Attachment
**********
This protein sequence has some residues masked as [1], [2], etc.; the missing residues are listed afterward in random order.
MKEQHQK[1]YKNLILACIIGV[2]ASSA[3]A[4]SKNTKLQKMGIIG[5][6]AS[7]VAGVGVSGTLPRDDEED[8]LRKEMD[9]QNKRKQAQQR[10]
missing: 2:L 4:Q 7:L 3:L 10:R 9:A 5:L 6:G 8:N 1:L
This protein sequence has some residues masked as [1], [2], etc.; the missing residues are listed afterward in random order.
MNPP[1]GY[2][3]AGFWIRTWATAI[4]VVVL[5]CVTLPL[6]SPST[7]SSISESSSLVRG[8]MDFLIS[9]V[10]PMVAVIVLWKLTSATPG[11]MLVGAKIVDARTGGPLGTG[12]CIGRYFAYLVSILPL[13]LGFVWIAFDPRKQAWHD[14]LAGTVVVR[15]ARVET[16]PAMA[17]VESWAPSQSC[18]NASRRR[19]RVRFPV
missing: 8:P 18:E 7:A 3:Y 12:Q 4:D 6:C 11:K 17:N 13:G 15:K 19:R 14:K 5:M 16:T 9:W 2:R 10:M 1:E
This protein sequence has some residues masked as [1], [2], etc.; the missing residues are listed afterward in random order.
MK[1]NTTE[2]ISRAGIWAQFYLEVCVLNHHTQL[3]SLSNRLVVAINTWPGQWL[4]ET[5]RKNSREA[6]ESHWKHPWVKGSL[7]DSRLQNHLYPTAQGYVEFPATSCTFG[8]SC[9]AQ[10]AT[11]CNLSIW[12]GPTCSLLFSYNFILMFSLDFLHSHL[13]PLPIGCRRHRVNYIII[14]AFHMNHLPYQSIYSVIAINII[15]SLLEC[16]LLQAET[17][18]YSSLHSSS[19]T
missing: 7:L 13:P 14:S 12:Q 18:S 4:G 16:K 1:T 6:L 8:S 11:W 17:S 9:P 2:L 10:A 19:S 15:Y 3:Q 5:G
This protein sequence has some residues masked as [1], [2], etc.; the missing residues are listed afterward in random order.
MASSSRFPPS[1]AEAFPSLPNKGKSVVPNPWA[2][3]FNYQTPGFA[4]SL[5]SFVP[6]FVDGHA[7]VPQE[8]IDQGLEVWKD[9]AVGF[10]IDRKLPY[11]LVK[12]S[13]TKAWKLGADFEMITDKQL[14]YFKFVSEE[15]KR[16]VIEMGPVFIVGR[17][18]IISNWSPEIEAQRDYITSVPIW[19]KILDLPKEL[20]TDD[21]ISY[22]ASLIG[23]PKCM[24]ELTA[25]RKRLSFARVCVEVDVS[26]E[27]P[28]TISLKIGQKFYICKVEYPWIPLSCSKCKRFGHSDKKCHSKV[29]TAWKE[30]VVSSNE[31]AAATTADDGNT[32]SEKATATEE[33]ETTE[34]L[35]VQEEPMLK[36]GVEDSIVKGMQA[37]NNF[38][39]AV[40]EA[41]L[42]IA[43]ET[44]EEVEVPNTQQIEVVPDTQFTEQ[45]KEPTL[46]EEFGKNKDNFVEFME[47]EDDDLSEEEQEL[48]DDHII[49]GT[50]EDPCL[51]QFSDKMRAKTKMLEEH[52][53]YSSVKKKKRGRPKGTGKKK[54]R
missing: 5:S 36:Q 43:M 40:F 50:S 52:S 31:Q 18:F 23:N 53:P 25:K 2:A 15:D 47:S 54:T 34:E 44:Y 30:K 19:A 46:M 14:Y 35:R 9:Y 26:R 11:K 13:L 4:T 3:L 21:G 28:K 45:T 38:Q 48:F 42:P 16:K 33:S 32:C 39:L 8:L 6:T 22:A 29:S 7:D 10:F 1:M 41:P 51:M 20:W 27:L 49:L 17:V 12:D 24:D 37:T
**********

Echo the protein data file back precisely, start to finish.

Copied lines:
This protein sequence has some residues masked as [1], [2], etc.; the missing residues are listed afterward in random order.
MKEQHQK[1]YKNLILACIIGV[2]ASSA[3]A[4]SKNTKLQKMGIIG[5][6]AS[7]VAGVGVSGTLPRDDEED[8]LRKEMD[9]QNKRKQAQQR[10]
missing: 2:L 4:Q 7:L 3:L 10:R 9:A 5:L 6:G 8:N 1:L
This protein sequence has some residues masked as [1], [2], etc.; the missing residues are listed afterward in random order.
MNPP[1]GY[2][3]AGFWIRTWATAI[4]VVVL[5]CVTLPL[6]SPST[7]SSISESSSLVRG[8]MDFLIS[9]V[10]PMVAVIVLWKLTSATPG[11]MLVGAKIVDARTGGPLGTG[12]CIGRYFAYLVSILPL[13]LGFVWIAFDPRKQAWHD[14]LAGTVVVR[15]ARVET[16]PAMA[17]VESWAPSQSC[18]NASRRR[19]RVRFPV
missing: 8:P 18:E 7:A 3:Y 12:Q 4:D 6:C 11:K 17:N 13:G 15:K 19:R 14:K 5:M 16:T 9:W 2:R 10:M 1:E
This protein sequence has some residues masked as [1], [2], etc.; the missing residues are listed afterward in random order.
MK[1]NTTE[2]ISRAGIWAQFYLEVCVLNHHTQL[3]SLSNRLVVAINTWPGQWL[4]ET[5]RKNSREA[6]ESHWKHPWVKGSL[7]DSRLQNHLYPTAQGYVEFPATSCTFG[8]SC[9]AQ[10]AT[11]CNLSIW[12]GPTCSLLFSYNFILMFSLDFLHSHL[13]PLPIGCRRHRVNYIII[14]AFHMNHLPYQSIYSVIAINII[15]SLLEC[16]LLQAET[17][18]YSSLHSSS[19]T
missing: 7:L 13:P 14:S 12:Q 18:S 4:G 16:K 1:T 6:L 8:S 11:W 17:S 9:P 2:L 10:A 19:S 15:Y 3:Q 5:G
This protein sequence has some residues masked as [1], [2], etc.; the missing residues are listed afterward in random order.
MASSSRFPPS[1]AEAFPSLPNKGKSVVPNPWA[2][3]FNYQTPGFA[4]SL[5]SFVP[6]FVDGHA[7]VPQE[8]IDQGLEVWKD[9]AVGF[10]IDRKLPY[11]LVK[12]S[13]TKAWKLGADFEMITDKQL[14]YFKFVSEE[15]KR[16]VIEMGPVFIVGR[17][18]IISNWSPEIEAQRDYITSVPIW[19]KILDLPKEL[20]TDD[21]ISY[22]ASLIG[23]PKCM[24]ELTA[25]RKRLSFARVCVEVDVS[26]E[27]P[28]TISLKIGQKFYICKVEYPWIPLSCSKCKRFGHSDKKCHSKV[29]TAWKE[30]VVSSNE[31]AAATTADDGNT[32]SEKATATEE[33]ETTE[34]L[35]VQEEPMLK[36]GVEDSIVKGMQA[37]NNF[38][39]AV[40]EA[41]L[42]IA[43]ET[44]EEVEVPNTQQIEVVPDTQFTEQ[45]KEPTL[46]EEFGKNKDNFVEFME[47]EDDDLSEEEQEL[48]DDHII[49]GT[50]EDPCL[51]QFSDKMRAKTKMLEEH[52][53]YSSVKKKKRGRPKGTGKKK[54]R
missing: 5:S 36:Q 43:M 40:F 50:S 52:S 31:Q 18:F 23:N 53:P 25:K 2:A 15:D 47:S 54:T 34:E 44:Y 30:K 19:A 46:M 14:Y 35:R 9:Y 26:R 11:K 13:L 4:T 3:L 21:G 28:K 45:T 38:Q 48:F 42:P 16:K 33:S 32:C 39:L 8:L 6:T 22:A 29:S 7:D 10:F 1:M 41:P 51:M 20:W 27:L 49:L 17:V 12:D 24:D 37:T